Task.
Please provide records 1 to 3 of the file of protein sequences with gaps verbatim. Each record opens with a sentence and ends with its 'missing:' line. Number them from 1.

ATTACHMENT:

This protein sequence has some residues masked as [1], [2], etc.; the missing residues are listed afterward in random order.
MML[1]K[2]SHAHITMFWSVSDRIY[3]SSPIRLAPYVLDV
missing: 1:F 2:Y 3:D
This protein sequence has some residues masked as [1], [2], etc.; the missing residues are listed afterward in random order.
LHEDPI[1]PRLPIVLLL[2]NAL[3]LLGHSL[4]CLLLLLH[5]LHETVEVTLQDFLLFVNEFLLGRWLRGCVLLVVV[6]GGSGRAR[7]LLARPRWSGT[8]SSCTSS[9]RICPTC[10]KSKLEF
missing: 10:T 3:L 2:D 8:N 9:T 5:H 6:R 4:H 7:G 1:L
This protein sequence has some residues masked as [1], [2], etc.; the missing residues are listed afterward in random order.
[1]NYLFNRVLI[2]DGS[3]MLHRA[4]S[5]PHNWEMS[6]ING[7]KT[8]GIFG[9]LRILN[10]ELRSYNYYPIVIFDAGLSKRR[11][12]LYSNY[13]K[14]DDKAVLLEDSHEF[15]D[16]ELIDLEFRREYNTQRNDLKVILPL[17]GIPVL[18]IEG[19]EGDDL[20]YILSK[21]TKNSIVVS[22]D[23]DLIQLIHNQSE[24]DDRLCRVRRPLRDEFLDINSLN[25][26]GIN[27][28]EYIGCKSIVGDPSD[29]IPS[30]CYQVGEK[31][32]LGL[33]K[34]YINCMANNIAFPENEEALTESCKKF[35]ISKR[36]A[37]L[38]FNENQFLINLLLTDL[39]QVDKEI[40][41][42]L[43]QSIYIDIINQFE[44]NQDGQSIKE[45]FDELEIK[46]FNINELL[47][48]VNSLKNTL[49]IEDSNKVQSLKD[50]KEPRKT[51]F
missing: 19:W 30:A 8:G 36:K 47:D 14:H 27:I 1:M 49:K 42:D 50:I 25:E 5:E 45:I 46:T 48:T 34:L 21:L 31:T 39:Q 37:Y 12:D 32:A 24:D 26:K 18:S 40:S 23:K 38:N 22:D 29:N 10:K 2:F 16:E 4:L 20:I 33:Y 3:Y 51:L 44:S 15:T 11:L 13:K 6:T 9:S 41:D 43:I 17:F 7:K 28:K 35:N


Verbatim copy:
This protein sequence has some residues masked as [1], [2], etc.; the missing residues are listed afterward in random order.
MML[1]K[2]SHAHITMFWSVSDRIY[3]SSPIRLAPYVLDV
missing: 1:F 2:Y 3:D
This protein sequence has some residues masked as [1], [2], etc.; the missing residues are listed afterward in random order.
LHEDPI[1]PRLPIVLLL[2]NAL[3]LLGHSL[4]CLLLLLH[5]LHETVEVTLQDFLLFVNEFLLGRWLRGCVLLVVV[6]GGSGRAR[7]LLARPRWSGT[8]SSCTSS[9]RICPTC[10]KSKLEF
missing: 10:T 3:L 2:D 8:N 9:T 5:H 6:R 4:H 7:G 1:L
This protein sequence has some residues masked as [1], [2], etc.; the missing residues are listed afterward in random order.
[1]NYLFNRVLI[2]DGS[3]MLHRA[4]S[5]PHNWEMS[6]ING[7]KT[8]GIFG[9]LRILN[10]ELRSYNYYPIVIFDAGLSKRR[11][12]LYSNY[13]K[14]DDKAVLLEDSHEF[15]D[16]ELIDLEFRREYNTQRNDLKVILPL[17]GIPVL[18]IEG[19]EGDDL[20]YILSK[21]TKNSIVVS[22]D[23]DLIQLIHNQSE[24]DDRLCRVRRPLRDEFLDINSLN[25][26]GIN[27][28]EYIGCKSIVGDPSD[29]IPS[30]CYQVGEK[31][32]LGL[33]K[34]YINCMANNIAFPENEEALTESCKKF[35]ISKR[36]A[37]L[38]FNENQFLINLLLTDL[39]QVDKEI[40][41][42]L[43]QSIYIDIINQFE[44]NQDGQSIKE[45]FDELEIK[46]FNINELL[47][48]VNSLKNTL[49]IEDSNKVQSLKD[50]KEPRKT[51]F
missing: 19:W 30:A 8:G 36:K 47:D 14:H 27:I 1:M 49:K 42:D 50:I 25:E 5:E 45:I 46:T 48:T 34:L 21:L 31:T 39:Q 37:Y 12:D 32:A 24:D 26:K 18:S 40:S 23:K 38:N 22:D 29:N 10:K 2:F 16:E 4:L 20:I 33:Y 3:Y 51:L 44:S 15:T 11:L 13:K 6:T 9:S 41:D 43:I 17:F 7:K 28:K 35:N